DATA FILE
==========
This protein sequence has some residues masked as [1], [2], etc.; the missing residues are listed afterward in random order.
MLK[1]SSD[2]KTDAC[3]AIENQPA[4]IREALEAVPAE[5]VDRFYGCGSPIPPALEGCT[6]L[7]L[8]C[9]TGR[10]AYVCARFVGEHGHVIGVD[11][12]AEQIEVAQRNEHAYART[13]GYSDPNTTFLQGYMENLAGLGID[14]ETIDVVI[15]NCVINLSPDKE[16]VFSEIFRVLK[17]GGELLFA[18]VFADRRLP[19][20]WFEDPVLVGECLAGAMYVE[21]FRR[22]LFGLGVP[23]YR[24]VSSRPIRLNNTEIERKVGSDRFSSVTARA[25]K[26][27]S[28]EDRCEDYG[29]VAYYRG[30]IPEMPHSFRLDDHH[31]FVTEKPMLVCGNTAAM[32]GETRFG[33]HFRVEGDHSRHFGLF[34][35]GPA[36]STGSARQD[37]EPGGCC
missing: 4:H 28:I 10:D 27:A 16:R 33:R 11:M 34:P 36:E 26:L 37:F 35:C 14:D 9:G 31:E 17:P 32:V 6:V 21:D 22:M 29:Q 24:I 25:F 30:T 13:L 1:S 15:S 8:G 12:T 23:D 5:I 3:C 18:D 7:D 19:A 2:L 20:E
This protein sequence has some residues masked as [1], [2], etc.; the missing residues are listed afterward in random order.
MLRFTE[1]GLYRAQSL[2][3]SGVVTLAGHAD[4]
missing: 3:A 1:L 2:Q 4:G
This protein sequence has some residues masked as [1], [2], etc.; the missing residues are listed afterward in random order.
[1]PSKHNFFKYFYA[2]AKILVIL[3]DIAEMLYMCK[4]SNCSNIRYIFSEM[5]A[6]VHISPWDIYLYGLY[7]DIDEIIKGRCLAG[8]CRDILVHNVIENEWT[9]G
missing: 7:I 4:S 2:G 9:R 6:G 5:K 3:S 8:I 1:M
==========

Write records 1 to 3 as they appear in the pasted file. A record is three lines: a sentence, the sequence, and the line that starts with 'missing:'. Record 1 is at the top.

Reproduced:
This protein sequence has some residues masked as [1], [2], etc.; the missing residues are listed afterward in random order.
MLK[1]SSD[2]KTDAC[3]AIENQPA[4]IREALEAVPAE[5]VDRFYGCGSPIPPALEGCT[6]L[7]L[8]C[9]TGR[10]AYVCARFVGEHGHVIGVD[11][12]AEQIEVAQRNEHAYART[13]GYSDPNTTFLQGYMENLAGLGID[14]ETIDVVI[15]NCVINLSPDKE[16]VFSEIFRVLK[17]GGELLFA[18]VFADRRLP[19][20]WFEDPVLVGECLAGAMYVE[21]FRR[22]LFGLGVP[23]YR[24]VSSRPIRLNNTEIERKVGSDRFSSVTARA[25]K[26][27]S[28]EDRCEDYG[29]VAYYRG[30]IPEMPHSFRLDDHH[31]FVTEKPMLVCGNTAAM[32]GETRFG[33]HFRVEGDHSRHFGLF[34][35]GPA[36]STGSARQD[37]EPGGCC
missing: 4:H 28:I 10:D 27:A 16:R 33:R 11:M 34:P 36:E 26:L 37:F 35:C 14:D 9:G 31:E 17:P 32:V 6:V 21:D 22:M 29:Q 24:I 25:F 30:T 13:L 1:S 15:S 8:G 12:T 23:D 5:I 3:C 18:D 7:D 19:A 2:L 20:E
This protein sequence has some residues masked as [1], [2], etc.; the missing residues are listed afterward in random order.
MLRFTE[1]GLYRAQSL[2][3]SGVVTLAGHAD[4]
missing: 3:A 1:L 2:Q 4:G
This protein sequence has some residues masked as [1], [2], etc.; the missing residues are listed afterward in random order.
[1]PSKHNFFKYFYA[2]AKILVIL[3]DIAEMLYMCK[4]SNCSNIRYIFSEM[5]A[6]VHISPWDIYLYGLY[7]DIDEIIKGRCLAG[8]CRDILVHNVIENEWT[9]G
missing: 7:I 4:S 2:G 9:R 6:G 5:K 3:S 8:I 1:M